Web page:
American Cancer Society looks for more volunteers for "Road to Recovery" program

MILWAUKEE -- Struggling to find transportation to treatment is something no cancer patient should have to deal with. But it's a reality for some in the Milwaukee area.

It's a routine Vita Hanson has followed for two years.

"It is not just a ride, it is also the connection you're making with someone," said Hanson, volunteer driver and cancer survivor.

Hanson volunteers as a driver for the American Cancer Society since beating Stage 4 colorectal cancer. It is done through the Road to Recovery program. Volunteers drive patients to and from treatment-related appointments.

[highlights Many have a personal connection to the disease.

"I did want to give back to other cancer patients because when you first get that diagnosis, it is devastating. You're not sure what to make of it," said Hanson.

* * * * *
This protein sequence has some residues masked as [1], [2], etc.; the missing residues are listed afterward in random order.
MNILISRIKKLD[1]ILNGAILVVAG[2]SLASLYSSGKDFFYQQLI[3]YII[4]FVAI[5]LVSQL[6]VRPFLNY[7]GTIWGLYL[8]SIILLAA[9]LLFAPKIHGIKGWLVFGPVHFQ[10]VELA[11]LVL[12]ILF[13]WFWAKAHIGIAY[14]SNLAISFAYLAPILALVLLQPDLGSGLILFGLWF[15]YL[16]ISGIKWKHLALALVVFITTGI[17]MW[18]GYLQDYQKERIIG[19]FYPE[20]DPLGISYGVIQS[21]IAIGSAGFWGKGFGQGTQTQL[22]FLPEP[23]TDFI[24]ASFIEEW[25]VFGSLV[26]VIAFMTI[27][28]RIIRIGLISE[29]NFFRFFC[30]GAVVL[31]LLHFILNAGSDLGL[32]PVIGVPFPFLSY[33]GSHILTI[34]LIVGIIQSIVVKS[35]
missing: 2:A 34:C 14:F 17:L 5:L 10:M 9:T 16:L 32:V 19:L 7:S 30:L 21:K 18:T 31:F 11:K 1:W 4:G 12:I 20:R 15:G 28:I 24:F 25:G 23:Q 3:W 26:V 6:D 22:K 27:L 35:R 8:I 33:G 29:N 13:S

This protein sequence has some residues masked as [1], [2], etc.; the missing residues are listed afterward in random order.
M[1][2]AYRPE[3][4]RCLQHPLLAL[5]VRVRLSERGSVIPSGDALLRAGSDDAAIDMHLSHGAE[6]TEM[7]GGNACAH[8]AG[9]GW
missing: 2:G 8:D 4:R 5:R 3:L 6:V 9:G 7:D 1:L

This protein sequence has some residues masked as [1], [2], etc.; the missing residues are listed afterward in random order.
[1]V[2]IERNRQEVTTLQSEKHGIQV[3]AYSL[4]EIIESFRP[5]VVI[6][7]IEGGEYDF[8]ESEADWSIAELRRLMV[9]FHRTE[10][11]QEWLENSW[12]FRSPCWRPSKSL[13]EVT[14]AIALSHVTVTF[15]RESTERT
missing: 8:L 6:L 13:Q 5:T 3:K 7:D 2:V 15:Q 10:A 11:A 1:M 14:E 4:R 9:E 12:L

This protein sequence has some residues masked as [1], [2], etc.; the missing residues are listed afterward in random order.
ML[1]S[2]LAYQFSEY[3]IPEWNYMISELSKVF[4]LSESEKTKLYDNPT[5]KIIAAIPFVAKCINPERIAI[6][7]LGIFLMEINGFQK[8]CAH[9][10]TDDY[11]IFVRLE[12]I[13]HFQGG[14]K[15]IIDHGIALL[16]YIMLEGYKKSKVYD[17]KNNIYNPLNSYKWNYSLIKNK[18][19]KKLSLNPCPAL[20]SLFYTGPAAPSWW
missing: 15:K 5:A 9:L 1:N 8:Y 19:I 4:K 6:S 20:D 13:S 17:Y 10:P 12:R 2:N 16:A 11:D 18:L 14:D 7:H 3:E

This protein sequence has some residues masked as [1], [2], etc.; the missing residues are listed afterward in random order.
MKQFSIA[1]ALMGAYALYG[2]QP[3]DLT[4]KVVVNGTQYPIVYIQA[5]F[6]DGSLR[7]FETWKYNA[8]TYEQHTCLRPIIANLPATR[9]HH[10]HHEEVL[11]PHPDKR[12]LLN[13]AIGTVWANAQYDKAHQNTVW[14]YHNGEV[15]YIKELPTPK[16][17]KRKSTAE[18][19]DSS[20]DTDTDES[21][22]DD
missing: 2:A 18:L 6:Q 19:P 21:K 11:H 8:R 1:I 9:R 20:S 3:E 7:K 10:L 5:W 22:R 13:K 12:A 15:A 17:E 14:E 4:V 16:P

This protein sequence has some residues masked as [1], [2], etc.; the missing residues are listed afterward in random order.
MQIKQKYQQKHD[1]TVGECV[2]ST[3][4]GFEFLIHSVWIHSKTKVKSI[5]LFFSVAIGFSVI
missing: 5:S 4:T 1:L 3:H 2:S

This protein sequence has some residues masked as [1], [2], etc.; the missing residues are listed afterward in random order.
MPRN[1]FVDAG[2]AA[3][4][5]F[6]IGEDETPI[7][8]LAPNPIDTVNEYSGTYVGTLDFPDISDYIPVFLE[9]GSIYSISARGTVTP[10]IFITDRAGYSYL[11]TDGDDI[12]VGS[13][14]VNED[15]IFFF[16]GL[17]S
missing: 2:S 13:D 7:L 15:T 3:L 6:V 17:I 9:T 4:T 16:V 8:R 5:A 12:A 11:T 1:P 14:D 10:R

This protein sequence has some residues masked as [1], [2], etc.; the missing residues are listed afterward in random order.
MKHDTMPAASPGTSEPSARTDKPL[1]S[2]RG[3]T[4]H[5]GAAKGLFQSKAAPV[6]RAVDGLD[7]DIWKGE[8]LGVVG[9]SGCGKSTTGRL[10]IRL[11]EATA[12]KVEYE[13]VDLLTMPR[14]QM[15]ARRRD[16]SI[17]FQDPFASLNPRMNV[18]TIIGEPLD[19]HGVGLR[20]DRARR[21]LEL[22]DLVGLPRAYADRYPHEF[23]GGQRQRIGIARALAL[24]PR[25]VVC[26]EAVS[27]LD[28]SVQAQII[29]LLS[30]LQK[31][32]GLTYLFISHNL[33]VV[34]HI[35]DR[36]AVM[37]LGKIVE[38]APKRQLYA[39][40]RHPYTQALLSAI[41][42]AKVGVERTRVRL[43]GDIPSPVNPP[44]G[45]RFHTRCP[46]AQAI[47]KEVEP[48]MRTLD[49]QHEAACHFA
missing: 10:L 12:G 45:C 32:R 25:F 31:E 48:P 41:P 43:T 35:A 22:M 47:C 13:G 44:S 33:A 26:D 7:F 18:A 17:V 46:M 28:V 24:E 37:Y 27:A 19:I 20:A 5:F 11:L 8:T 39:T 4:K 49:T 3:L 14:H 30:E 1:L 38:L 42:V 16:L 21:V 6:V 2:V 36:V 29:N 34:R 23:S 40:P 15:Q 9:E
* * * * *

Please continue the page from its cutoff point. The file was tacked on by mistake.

Road to Recovery offers nearly 2,000 rides to patients a year in the Milwaukee area. But lately, the need has increased so much, it's become tough to keep up.

"People are being diagnosed with cancer every day," said Heather Byron with the American Cancer Society.

"Unfortunately we are having to turn patients away," said Byron.

Road To Recovery

The American Cancer Society has about 40 volunteer drivers between Waukesha and Milwaukee Counties -- but they say they could use double that.

Hanson hopes more people will come forward, offering support.

"Being able to provide rides and be a example of someone who has survived those procedures and treatments," said Hanson.

And hope could help conquer the disease.

"Just as it were for me when I would meet people early on who were five or 10-year survivors," said Hanson.

Volunteers with the American Cancer Society's Road to Recovery program can put in as much or as little time as they want.